A piece of wire (I use a straightened coat hanger) is offered up through the hole and up through the sound hole. The jack socket “provided” was cut off. I tape the jack wire to the coat hanger wire and pull it through.
Stereo ? tail pin Jack Socket. Yes Stereo because the second of the two positive connections in the socket is used to turn the battery on. This is why if you leave the guitar plugged in for long periods of time the battery goes flat. If you unplug when not playing – the battery is disconnected and the battery last for ages (a good 6months).
Copying the wiring connections used on the “provided” jack socket, I strip the wire and solder the connections.
I use a continuity meter to check that I have sound good connections. I keep a jack plug in my kit to plug in so I check the continuity through the unseen connections in the socket and soldered joints. (I also use this to trace the connections in “provided” sockets or those I am replacing.)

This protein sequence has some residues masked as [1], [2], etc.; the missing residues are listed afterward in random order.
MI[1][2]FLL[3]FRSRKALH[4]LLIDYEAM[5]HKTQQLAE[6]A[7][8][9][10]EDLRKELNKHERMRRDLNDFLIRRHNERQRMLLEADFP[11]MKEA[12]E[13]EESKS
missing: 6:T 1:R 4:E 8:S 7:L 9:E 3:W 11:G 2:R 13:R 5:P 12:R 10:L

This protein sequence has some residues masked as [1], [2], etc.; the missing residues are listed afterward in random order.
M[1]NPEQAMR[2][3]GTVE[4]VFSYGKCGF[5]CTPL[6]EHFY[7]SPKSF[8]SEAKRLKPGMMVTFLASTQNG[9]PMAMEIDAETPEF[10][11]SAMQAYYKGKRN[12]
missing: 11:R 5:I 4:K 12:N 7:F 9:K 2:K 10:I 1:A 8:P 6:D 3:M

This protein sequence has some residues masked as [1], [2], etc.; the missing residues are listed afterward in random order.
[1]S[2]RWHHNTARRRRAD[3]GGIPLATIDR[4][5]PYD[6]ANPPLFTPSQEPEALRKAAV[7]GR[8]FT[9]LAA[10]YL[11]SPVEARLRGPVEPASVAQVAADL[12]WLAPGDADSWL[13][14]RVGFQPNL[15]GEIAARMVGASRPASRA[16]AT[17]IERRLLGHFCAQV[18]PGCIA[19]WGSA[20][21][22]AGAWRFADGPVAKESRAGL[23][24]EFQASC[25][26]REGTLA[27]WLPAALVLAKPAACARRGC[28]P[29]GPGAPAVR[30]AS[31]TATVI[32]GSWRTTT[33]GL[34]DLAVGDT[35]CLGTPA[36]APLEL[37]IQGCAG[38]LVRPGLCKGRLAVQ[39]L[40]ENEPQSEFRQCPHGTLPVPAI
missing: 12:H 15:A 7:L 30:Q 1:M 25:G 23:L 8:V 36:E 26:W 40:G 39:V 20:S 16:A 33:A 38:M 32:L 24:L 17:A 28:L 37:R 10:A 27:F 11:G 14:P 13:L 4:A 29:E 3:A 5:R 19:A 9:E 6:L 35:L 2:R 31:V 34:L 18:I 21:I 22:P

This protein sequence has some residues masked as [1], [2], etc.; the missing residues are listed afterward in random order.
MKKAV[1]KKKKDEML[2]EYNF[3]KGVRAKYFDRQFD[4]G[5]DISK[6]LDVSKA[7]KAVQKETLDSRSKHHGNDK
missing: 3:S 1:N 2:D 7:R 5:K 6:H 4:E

Final job – After taking all the strings off, (which I hate doing as the neck loses tension – whenever I can I always replace one string at a time and tune to pitch to maintain tension). So with strings off I drill a suitable size hole to feed the piezo pick-up lead into the guitar body. I plug the pick-ups mini jack into the main pre-amp.
Before seating the piezo pickup I …
- Check that the saddle slot is deep enough for the final assembly
- That the bottom of the slot is very flat and debris free
- Check that the saddle is a tight fit (if not replace it)
- File the bottom of the saddle (nice and flat) to achieve the previous “action” height with the piezo pickup sandwiched underneath.
- Check that the string angle off the back of the saddle is close to 20 degrees (ramping the peg hole into a slot if need be).
- Ideally that there is 50% of the saddle below the bridge and 50% above
There is much more details to perfect this set up at …
Looks tricky – OK so let me do it for you …